The amount of privacy budget achieved after each experiment remains constant, regardless the size of the data set. This is because it only depends on the noise multiplier and the number of iterations which are constant in our experiment.
To ensure model correctness, multiple linear regressions were fit using sklearn and compared by the R2s of both sklearn and tensorflow results.
First, relevant parameters are set: number of iterations and learning rate that leads to a robust linear regression. In this case, 700 and 0.025 were used respectively. Next, the differentially private linear regression was set with the same parameters and checked for robustness.
Figure 10 show the results obtained in terms of R2 with and without differential privacy. The epsilon column represents the privacy budget we reached.
Highlighted in green, the rows with the highest non-DP R2 (above .98). Therefore, a model infused with differential privacy reacts very well and preserves the level of accuracy the non-DP model has reached. For example, line 17, there’s a R2 of .99 for a DP R2 of .94; the latter model is still acceptable. In addition, it’s interesting to point out that there isn’t any outlier when one compares the non-DP metrics and the DP ones, regardless the level of accuracy reached. Even in lines 1 to 12, a non-accurate model without DP still behaves the same way with DP, (e.g. line 10). In conclusion, the level of accuracy is retained between a non-DP accurate model and a DP model.
Another exciting extension of the OPAL architecture is for molecular libraries. As pharmaceutical companies continue to expand and develop new drug pipelines, their research and development arms generate and characterize numerous molecules. However, the vast majority of these molecules will never be used by the company. At the same time, pharmaceutical companies have a lot of difficulty capitalizing on these libraries because they cannot prove the value of their molecules without revealing the molecule and the raw data itself. Using an Open Trial Chain architecture for the collaborative learning in blinded OPAL sandboxes across molecular libraries would allow for greater innovation in the drug space.
The goal of traditional randomized clinical trials (RCT) is to prove safety, dosing, and efficacy in most people. However, the underspecified benchmark of most people has proven more problematic with recent drugs that have narrower therapeutic windows. In turn, many minority groups are completely overlooked even in phase 3 trials because signal from these groups can be indistinguishable from statistical noise.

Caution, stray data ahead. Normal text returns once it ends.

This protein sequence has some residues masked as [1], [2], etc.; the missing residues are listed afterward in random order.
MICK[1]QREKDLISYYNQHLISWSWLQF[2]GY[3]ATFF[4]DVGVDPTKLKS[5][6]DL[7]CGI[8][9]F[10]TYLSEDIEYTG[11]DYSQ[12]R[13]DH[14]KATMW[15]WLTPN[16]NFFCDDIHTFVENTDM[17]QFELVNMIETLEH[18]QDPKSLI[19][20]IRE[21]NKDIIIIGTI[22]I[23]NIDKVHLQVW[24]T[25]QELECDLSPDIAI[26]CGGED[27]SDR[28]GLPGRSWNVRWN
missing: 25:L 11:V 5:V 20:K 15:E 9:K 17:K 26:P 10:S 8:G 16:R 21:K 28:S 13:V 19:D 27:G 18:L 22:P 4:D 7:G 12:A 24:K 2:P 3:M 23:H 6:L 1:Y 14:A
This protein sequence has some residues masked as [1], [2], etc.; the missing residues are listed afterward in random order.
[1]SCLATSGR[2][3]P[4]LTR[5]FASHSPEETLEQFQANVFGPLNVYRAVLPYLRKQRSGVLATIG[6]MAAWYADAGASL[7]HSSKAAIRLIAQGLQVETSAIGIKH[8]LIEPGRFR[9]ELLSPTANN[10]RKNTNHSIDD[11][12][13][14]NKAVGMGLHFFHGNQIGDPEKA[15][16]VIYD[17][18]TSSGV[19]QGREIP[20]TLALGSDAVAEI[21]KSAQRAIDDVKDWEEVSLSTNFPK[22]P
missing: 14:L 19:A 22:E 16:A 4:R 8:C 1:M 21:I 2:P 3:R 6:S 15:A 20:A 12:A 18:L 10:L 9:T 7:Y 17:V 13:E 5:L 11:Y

Integrating OPAL into the approval process would federate disparate clinical trial results for greater signal boost from these minority groups, returning a more specific and thorough analysis of efficacy. This would not only prevent serious adverse event disparity in the market but also increase targeted efficacy. For example, OPAL queries across similar arms of multiple clinical trials could not only detect ethnic-specific signals but also boost genomic-specific signals on the horizon of personalized medicine.
The movement of data for analysis introduces many privacy risks to regulations like HIPAA and GDPR. However, OPAL’s architecture fundamentally shifts this paradigm by offering an architecture that instead moves the analysis to the data. This not only addresses the regulation at hand but also pre-empts greater regulation shifts for privacy in a digital world of higher granularity and sensitive data.
In this chapter we have reviewed a number of strategies and possible solutions for addressing the challenges around data privacy in Health IT. As society becomes increasingly data-driven, health initiatives and programs such as the Precision Medicine Initiative (PMI) would require access to greater amounts of data and at a more detailed level.
We believe paradigms such as open algorithms provide a promising framework of thinking through some of the privacy challenges. The open algorithms paradigm is core to our proposed privacy-centric data architecture, which focuses on sharing insights by design. This is in contrast to the current prevalent model of simply exporting or copying data across institutions. Also important to open algorithms is the notion of consent for the execution of an algorithm. This is also in contrast to the current prevalent interpretation of “consent” to mean permission to copy data.
If initiatives such as the contact tracing applications for reducing the spread of the COVID-19 are to gain traction in communities, then issues such as privacy need to be addressed correctly.